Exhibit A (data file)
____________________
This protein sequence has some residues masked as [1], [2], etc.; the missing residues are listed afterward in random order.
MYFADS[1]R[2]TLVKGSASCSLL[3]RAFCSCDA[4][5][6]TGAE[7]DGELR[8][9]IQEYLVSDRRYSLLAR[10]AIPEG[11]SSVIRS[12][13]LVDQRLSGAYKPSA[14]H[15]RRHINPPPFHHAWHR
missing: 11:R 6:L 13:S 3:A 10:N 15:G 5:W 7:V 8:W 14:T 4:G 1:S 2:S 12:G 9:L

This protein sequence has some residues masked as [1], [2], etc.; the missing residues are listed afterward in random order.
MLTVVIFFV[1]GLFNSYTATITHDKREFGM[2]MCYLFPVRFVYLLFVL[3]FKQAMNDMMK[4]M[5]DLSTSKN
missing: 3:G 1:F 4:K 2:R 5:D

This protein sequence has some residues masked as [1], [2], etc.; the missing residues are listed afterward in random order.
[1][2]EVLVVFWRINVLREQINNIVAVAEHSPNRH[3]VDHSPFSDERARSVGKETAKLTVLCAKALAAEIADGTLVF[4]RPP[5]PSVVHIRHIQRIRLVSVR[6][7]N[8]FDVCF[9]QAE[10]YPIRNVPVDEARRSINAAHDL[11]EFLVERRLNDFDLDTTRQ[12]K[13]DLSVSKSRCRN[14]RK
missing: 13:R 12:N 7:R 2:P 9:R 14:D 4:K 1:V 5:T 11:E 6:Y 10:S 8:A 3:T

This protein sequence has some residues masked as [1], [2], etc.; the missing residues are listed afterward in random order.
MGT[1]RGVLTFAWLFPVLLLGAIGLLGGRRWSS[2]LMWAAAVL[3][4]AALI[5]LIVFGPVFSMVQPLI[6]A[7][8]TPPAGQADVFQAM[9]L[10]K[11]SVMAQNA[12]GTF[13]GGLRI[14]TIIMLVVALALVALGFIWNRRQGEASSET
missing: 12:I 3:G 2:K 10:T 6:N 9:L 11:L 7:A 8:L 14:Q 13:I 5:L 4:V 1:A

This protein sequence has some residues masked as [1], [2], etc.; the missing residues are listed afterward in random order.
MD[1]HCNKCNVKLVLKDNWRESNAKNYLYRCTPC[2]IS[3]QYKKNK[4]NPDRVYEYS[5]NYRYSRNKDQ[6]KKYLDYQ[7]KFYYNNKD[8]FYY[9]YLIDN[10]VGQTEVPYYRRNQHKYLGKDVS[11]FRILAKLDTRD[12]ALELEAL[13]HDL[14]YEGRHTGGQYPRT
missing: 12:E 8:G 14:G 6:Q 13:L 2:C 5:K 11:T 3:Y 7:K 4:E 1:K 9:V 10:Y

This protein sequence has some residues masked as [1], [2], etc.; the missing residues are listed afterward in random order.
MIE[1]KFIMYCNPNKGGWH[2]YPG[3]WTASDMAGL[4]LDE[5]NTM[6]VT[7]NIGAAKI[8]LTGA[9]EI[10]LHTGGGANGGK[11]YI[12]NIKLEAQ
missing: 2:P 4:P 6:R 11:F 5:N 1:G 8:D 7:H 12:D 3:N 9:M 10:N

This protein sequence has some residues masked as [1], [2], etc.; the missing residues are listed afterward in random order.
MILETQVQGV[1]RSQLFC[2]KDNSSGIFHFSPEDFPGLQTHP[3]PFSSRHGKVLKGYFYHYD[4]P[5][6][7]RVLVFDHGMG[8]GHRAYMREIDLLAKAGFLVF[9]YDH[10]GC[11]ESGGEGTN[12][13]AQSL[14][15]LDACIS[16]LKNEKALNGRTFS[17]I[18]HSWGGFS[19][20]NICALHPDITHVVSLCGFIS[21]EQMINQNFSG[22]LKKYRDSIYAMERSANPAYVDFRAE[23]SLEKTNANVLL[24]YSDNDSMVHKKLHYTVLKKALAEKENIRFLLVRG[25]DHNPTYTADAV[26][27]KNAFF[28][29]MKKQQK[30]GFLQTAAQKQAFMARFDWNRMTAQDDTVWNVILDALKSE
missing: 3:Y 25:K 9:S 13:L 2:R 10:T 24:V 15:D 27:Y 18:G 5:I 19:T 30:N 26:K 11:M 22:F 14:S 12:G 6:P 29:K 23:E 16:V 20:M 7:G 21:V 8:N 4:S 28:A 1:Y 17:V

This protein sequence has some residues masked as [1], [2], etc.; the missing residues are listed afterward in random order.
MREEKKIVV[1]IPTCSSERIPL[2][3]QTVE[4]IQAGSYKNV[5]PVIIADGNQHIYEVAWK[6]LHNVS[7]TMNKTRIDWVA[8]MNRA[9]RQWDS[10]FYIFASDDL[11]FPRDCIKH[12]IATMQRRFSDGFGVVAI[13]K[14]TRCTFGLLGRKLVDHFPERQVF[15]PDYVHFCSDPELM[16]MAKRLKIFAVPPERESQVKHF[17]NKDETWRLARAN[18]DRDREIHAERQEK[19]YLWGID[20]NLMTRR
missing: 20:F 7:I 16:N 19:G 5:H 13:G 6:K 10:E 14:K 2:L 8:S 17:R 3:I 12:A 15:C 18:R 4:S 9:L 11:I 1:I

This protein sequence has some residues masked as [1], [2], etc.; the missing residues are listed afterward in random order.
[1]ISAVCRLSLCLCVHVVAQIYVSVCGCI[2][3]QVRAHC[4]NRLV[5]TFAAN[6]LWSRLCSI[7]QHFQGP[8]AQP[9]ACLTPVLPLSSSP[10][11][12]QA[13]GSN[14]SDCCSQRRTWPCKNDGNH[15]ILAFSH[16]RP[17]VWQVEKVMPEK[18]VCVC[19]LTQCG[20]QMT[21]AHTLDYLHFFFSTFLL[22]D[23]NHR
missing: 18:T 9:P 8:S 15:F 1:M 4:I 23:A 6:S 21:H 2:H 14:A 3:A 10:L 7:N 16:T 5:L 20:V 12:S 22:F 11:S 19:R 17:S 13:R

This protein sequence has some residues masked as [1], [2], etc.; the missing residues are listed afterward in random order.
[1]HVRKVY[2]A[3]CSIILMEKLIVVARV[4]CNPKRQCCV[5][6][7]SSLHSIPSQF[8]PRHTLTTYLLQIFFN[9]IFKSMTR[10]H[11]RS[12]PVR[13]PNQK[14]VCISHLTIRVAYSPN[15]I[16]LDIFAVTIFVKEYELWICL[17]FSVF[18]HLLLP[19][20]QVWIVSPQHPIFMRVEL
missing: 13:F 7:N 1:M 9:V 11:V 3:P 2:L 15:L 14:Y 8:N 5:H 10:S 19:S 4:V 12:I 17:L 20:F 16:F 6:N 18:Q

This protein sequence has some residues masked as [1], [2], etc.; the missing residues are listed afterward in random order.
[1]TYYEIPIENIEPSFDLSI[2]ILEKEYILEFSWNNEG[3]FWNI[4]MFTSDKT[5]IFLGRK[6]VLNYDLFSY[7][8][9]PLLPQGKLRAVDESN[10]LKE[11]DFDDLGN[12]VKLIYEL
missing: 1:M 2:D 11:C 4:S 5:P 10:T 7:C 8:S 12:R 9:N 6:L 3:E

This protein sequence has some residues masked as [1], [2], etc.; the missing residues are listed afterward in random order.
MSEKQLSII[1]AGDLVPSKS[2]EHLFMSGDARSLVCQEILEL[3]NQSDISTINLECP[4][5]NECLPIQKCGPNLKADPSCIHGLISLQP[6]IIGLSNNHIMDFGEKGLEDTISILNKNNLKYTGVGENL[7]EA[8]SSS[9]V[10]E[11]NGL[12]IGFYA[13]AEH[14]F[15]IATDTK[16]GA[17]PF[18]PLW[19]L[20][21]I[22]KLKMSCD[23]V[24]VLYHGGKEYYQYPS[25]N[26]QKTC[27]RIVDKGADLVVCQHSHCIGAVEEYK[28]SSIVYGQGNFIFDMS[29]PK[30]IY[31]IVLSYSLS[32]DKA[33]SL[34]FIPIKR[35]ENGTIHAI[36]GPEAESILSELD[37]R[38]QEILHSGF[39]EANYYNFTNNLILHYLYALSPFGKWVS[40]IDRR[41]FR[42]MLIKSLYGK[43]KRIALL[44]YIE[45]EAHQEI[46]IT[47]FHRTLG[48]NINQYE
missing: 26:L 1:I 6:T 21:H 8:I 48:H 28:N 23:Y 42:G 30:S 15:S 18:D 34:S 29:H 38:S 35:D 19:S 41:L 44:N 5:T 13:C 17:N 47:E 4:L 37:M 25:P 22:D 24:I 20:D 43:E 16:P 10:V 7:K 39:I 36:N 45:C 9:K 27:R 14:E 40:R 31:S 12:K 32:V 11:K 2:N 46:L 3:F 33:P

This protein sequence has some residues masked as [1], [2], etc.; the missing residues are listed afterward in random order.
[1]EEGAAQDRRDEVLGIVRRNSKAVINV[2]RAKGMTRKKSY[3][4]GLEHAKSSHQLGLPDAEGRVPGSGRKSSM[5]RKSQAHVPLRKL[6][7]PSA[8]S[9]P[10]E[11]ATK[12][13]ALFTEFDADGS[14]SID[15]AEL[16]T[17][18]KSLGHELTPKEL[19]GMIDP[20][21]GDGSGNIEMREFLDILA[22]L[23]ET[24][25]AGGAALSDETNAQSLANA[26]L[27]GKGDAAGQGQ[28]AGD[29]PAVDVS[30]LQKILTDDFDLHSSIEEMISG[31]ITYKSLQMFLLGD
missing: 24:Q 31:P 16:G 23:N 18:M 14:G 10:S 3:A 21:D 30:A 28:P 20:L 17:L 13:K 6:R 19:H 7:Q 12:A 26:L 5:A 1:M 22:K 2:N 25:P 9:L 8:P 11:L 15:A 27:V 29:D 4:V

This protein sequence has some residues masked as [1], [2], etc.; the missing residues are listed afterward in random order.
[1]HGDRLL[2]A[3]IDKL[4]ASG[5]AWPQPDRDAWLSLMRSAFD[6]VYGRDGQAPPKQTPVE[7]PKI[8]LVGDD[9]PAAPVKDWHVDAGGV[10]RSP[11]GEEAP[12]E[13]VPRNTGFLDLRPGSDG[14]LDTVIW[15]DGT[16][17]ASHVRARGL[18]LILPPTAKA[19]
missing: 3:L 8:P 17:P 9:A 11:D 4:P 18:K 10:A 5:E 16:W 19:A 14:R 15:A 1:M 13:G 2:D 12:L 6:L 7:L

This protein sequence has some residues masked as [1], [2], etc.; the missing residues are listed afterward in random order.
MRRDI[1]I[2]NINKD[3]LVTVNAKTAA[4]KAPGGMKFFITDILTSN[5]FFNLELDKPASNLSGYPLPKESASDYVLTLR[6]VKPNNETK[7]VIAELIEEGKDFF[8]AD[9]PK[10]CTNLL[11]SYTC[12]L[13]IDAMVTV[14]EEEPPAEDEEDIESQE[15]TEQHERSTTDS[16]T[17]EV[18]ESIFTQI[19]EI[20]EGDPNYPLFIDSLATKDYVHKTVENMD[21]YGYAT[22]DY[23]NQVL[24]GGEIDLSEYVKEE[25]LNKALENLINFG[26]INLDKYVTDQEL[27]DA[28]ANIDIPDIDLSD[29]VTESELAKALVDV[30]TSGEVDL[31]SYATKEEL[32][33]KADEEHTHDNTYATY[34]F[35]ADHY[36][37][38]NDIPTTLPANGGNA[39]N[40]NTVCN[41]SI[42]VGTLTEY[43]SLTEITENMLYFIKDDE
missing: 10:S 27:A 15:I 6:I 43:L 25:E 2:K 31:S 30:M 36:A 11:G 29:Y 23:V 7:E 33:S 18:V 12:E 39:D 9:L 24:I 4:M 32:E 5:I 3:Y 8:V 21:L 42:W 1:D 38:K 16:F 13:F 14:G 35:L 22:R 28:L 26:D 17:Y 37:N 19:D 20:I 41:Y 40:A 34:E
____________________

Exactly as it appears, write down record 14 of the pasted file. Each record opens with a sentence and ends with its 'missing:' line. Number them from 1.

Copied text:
This protein sequence has some residues masked as [1], [2], etc.; the missing residues are listed afterward in random order.
[1]HGDRLL[2]A[3]IDKL[4]ASG[5]AWPQPDRDAWLSLMRSAFD[6]VYGRDGQAPPKQTPVE[7]PKI[8]LVGDD[9]PAAPVKDWHVDAGGV[10]RSP[11]GEEAP[12]E[13]VPRNTGFLDLRPGSDG[14]LDTVIW[15]DGT[16][17]ASHVRARGL[18]LILPPTAKA[19]
missing: 3:L 8:P 17:P 9:A 11:D 4:P 18:K 10:A 5:E 16:W 19:A 14:R 15:A 1:M 13:G 2:D 12:L 6:L 7:L